Here’s how Patrick started his interview with Mack Brown in last week’s SI:
The 11--1 Longhorns lost out on a spot in the Big 12 conference title game, despite having beaten Oklahoma this year, because of a tiebreaker system that relied on BCS standings.That reads as if Patrick has not even a cursory knowledge of the facts and did his interview prep by reading Longhorn message boards.
Dan Patrick: Why isn't head-to-head the first tiebreaker?
No problem; he'll easily hide behind the cloud of misinformation created by the constant whining that has emanated from Austin. Ryan got caught up in the smoke last week:
Oklahoma got to play Missouri in the Big 12 championship game as the beneficiary of a fifth tiebreaker used to settle a three-way tie, that criterion being which team was ranked higher in the current BCS standings. But had it been only a two-way tie between Texas and Oklahoma, Texas would have gone by virtue of having the very first tiebreaker, which is, of course, a victory in head-to-head competition.Is it fair or sensible to arbitrarily leave out one of three teams in a tiebreaker? Is it fair or sensible for a nationally recognized columnist to base his argument on a non sequitur?
Is this either fair or sensible?
A step up from Patrick, Ryan at least knows the tiebreaker rules, but is quick to toss them aside.
Where did this attitude come from? Unsurprisingly, partly from Mack Brown. He’s been too happy to revel in this disinformation campaign.
Here’s how he answered Patrick’s question
Dan Patrick: Why isn't head-to-head the first tiebreaker?A strange answer, no? Brown is coy and evasive, unconcerned with clarifying Patrick’s dubiously phrased question.
Mack Brown: It just isn't, but I've already asked the Big 12 to look at changing it. It probably wouldn't be admitted right now, but probably they wish head-to-head would have been in there. Hopefully they'll revisit that this spring.
What Brown is referencing is the tiebreaker that other conferences use in such cases, where, instead eliminating the two lowest ranked BCS teams, they make an exception if the two top ranked teams are within 5 spots of each other, and that way, eliminate the third team, and then revert to the primary tiebreaker for a two team tie, head to head.
Don’t mistake Brown's motives (remember, he has a history of this). He’s only happy to feed the beast. From his official statement:
I’m really disappointed for our kids that two teams we beat this season will be playing for the Big 12 championship. I’ll try to explain it to them, but most importantly, my message will be that you’ve done enough to put yourself in position to play for the conference championship…Actually, no Mack, in fact, they did not do enough. If they hadn’t lost to Tech, if your DBs wrapped up, then yes, you might be able to say they did enough, but this statement is either disingenuous or delusional.
Later he adds,
I do appreciate all of the respect many of the poll voters and fans gave to our season and the importance they placed on the head-to-head matchup in the end, but, unfortunately, it was not enough.He is purposely glib. I'm sure he's similarly appreciative of the lack of importance the voters placed on the other head-to-head matchup. Tech's ranking in the coaches' poll is acceptable, but because they aren't a perennial power like OU and UT, and because they lose style points for producing system quarterbacks, they are thoughtlessly and unfairly disregarded in the tiebreaker conversation.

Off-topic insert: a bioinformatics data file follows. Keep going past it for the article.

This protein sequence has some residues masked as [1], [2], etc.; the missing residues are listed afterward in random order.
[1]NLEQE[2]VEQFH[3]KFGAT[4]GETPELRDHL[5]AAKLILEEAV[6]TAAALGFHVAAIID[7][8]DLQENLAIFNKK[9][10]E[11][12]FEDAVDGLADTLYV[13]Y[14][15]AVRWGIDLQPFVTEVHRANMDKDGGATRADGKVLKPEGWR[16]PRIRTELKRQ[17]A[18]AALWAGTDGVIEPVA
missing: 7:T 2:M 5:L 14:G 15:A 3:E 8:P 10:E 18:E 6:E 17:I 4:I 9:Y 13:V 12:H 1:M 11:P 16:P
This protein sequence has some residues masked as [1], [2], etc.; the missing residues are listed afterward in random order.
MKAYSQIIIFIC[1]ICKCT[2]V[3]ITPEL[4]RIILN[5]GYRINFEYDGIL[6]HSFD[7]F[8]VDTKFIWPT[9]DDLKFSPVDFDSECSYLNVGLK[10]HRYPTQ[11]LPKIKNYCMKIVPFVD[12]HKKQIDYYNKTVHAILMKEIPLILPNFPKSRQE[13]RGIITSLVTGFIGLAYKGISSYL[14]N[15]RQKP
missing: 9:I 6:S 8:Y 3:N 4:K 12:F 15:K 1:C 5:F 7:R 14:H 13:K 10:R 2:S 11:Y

Notice Ryan's language here:
But the trump card for jilted Texas remains that 45-35 victory over Oklahoma.Tech's win is "fluky and cheesy." Texas and OU are “great." Texas is "jilted," but Tech is not.
There was nothing fluky or cheesy about it. Back on Oct. 11, these two great teams lined up in the Cotton Bowl - a true neutral field since there are always as many Oklahoma fans as Texas supporters - and produced a collegiate football gem. Oklahoma was good, but Texas was better...
Texas stood taller in the fourth quarter. It could not have been simpler...
Oh, but Texas would later lose to Texas Tech, a team the Sooners would throttle by 44. Of course, that game was in Norman while the Texas-Texas Tech game was in Lubbock. And the Red Raiders won that game on a touchdown with one second left. Which loss is more forgivable?
His Texas predisposition aside, at least this portion of Ryan’s argument - the merits of the Big 12's chosen tiebreaker - is sensible.
But what Ryan fails to acknowledge (though he eventually simply makes the case for a playoff) is that imperfection is inherent to any tiebreaker. The important thing is to have a predetermined and agreeable one.
Bob Stoops' conclusion is the only rational one:
[The league] went to a [tiebreaker] system we all agreed upon before the season. If someone didn't like the system, whether it be the media or some other team, hey, just change it before the season and I'll play by whatever rules they want to play by. Just let me know before the season starts.As for the intention and effectiveness of the current tiebreaker the Big 12 commissioner Dan Beebe covers that here:
Any tiebreaker system is difficult and will leave teams disappointed. When the tiebreaker was written, I was not in the league, but they wanted to put in the team that had the best chance to play in the national championship game.He addresses Brown's concern directly,
Let's say that the eighth-ranked team in the BCS is in the same division as the third-ranked. If the eighth-ranked team beat the third-ranked team on a last-second play at home, sending the eighth-ranked team, that would defeat the purpose of trying to send the team with the best chance of winning a national championship.For good measure:
[Mack Brown's 2004 complaining history via BCS Guru]